All stoves have a quoted minimum distance requirements to combustible materials including wooden fireplace surrounds, timber beams, plaster-board and wallpaper. These distances must be maintained in order to comply with UK Building Regulations.

The stove does need to sit on a non-combustible hearth. This material choice can range from slate, granite or concrete and need to be a required thickness depending on the stove type and material chosen. An existing hearth can be reused provided it is the required dimensions as well as compatible with solid fuel as a solid piece of natural material can crack if exposed to the heat generated by a solid fuel stove.

If the stove is over 5kw (Kilowatt) in output, a permanently opened air vent is required. This is usually a vent put in a suspended floor or through an external wall. Homes built post 2007 require an air vent regardless of the heat output from the stove; this is due to the new process of better insulating the homes built post 2007. Depending on the fireplace position and stove type it may be possible to connect a vent directly to the stove.

 

Q&As AFTER

A fire can be started rapidly by using a natural firelighter or scrunching a few sheets of lighter paper and placing them beside a small log then covering this with a large handful of small dry kindling. Prop the kindling against the log to stop it collapsing. Include a few thin pieces of wood in the kindling which will catch fire easily and help the fire to build.

The first time you light the stove the paint on the stove will undergo a curing process. This process produces a thin haze of smoke and a hot smell. It is best to keep the fire small for this initial burn and it’s also worth opening a window to allow more smoke to escape. Do not touch or wipe the paint surfaces while this curing process is taking place.

This is either due to not establishing your fire before adding a larger log or that your wood is not seasoned enough. To establish your fire, at the lighting stage open all the air slides/spin-wheels according to the stove’s instruction manual. Light the fire lighter and wait for the initial quantity of kindling to blaze. Add a good handful of kindling sticks/small logs and allow these to set alight fully. At this stage you should be able to close the primary air supply and then control the burn-rate of the secondary air supply for the remainder of your fire. We suggest that you build the size of the fire steadily until a good operating temperature has been achieved then slightly close the secondary air supply until a steady burn rate is established. It will take some time to get to know your stove but you will soon learn what air slide positions work best. A fire allowed to build gradually will bring the stove to the correct operation temperature and will burn efficiently and larger logs can then be added – a couple/few at a time is fine. Your wood should be under 18% moisture content.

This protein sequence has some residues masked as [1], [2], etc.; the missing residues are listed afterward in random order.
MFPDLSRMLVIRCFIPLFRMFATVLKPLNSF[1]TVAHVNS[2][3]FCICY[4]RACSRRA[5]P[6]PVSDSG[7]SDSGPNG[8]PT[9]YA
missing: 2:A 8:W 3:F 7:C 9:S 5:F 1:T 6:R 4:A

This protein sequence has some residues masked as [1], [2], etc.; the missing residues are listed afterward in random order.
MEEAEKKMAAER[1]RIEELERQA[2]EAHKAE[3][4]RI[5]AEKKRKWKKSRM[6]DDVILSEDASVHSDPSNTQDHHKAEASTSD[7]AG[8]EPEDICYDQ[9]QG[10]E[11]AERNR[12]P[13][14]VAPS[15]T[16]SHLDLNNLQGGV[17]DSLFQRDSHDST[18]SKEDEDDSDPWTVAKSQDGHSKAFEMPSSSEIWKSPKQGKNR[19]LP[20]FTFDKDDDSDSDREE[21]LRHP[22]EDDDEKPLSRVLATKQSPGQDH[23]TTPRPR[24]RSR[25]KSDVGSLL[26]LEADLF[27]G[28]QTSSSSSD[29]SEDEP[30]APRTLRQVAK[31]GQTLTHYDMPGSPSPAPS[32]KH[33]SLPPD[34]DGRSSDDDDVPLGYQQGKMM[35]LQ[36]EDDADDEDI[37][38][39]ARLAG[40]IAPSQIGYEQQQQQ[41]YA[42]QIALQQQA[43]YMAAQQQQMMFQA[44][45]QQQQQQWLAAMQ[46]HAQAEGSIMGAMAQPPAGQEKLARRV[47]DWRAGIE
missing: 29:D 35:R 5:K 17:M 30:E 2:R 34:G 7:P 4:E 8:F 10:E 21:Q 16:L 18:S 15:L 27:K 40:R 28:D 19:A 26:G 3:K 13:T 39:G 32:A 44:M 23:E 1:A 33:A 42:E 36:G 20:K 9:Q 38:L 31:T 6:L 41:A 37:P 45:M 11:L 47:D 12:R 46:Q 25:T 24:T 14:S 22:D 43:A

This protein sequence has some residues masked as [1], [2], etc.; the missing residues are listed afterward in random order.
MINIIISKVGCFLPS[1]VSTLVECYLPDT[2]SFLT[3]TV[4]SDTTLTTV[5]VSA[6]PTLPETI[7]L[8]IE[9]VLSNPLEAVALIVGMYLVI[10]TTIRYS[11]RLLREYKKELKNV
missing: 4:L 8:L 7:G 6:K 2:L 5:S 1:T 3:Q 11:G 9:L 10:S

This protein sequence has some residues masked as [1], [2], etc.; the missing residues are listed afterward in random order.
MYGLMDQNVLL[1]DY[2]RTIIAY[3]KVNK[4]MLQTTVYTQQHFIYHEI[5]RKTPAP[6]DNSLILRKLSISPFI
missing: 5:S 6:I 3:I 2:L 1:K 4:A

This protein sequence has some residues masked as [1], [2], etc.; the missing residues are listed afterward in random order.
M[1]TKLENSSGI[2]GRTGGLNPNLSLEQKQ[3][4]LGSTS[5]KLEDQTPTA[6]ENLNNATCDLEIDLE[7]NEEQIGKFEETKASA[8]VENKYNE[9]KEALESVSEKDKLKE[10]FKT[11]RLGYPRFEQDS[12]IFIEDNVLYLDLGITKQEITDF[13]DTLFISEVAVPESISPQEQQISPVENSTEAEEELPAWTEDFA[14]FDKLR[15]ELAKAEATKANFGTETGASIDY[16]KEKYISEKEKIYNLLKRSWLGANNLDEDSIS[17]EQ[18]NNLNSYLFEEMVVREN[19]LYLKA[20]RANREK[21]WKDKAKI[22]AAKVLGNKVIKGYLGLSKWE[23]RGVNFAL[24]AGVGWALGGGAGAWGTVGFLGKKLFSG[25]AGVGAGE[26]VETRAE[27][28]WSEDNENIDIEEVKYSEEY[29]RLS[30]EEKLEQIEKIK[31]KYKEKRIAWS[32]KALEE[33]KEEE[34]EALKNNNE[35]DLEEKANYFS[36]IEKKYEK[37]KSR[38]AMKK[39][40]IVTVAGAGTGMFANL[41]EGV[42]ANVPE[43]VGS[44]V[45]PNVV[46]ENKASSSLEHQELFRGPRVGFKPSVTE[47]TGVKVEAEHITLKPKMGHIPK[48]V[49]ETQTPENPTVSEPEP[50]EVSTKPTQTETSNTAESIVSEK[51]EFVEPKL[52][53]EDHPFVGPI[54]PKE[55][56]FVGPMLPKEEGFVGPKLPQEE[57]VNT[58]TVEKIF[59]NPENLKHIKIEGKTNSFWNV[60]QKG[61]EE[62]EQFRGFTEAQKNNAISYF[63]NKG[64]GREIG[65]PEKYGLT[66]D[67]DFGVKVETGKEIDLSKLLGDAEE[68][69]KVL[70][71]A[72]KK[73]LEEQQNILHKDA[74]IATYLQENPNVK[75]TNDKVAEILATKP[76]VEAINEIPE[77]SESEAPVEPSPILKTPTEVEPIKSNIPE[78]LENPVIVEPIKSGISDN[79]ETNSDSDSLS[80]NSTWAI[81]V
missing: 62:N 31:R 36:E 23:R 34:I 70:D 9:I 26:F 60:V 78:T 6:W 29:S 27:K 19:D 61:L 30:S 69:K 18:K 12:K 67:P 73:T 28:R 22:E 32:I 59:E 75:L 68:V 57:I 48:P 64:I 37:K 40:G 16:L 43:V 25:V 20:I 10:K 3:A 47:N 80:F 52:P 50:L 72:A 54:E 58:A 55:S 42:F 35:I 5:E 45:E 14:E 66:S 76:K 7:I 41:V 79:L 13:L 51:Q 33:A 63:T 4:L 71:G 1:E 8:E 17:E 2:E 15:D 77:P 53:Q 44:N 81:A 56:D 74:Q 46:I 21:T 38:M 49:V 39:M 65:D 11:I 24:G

This is simply due to the moisture content in your wood being above 18% or that your stove is not hot enough to allow a good draw. This is easy to clean using a specific Stove Glass cleaner.

Make sure you have read the manufacturer’s instructions carefully and that you know which position is closed for the air controls. Check that the stove rope is intact and creating a seal around your stove door and glass. When the air vents are closed the fire will take some time to burn through the existing fuel. This may take several minutes depending on the quality of fuel and how much fuel is in the stove during the cool down period.

At least once per year, twice per year if you are burning coal. If you have your chimney lined it is recommended to have it swept once a year if it’s in frequent use.

If burning just wood and not coal allow a bed of ash to build up on the grate and maintain it at a manageable depth (3-5cm) wood burns better when it’s in a bed of ash. When starting a new fire rake it back down to the manageable depth then make a small hole through the ash-bed in the centre of the grate. If you are burning wood in a multifuel stove this allow will air from the primary air supply to draw up from under the grate and provide as much air to the fire-lighting stage as possible. If you’re burning coal, riddle all the ash from the grate. Empty the ash pan when full.

This is called “downdraft” or “reversal” and indicates that the air in your flue is cold and heavy and it happens in very cold still weather, if your stove has not been used for a long time or in warmer weather. It is an atmospheric condition and does not mean there is anything wrong with your stove or flue. You know if your flue is in reversal if you can feel cold air when you put your hand inside your stove. To avoid smoke coming into your room, you will need to warm the flue. We recommend burning firelighters on their own. Then light the fire using kindling to coax the airflow.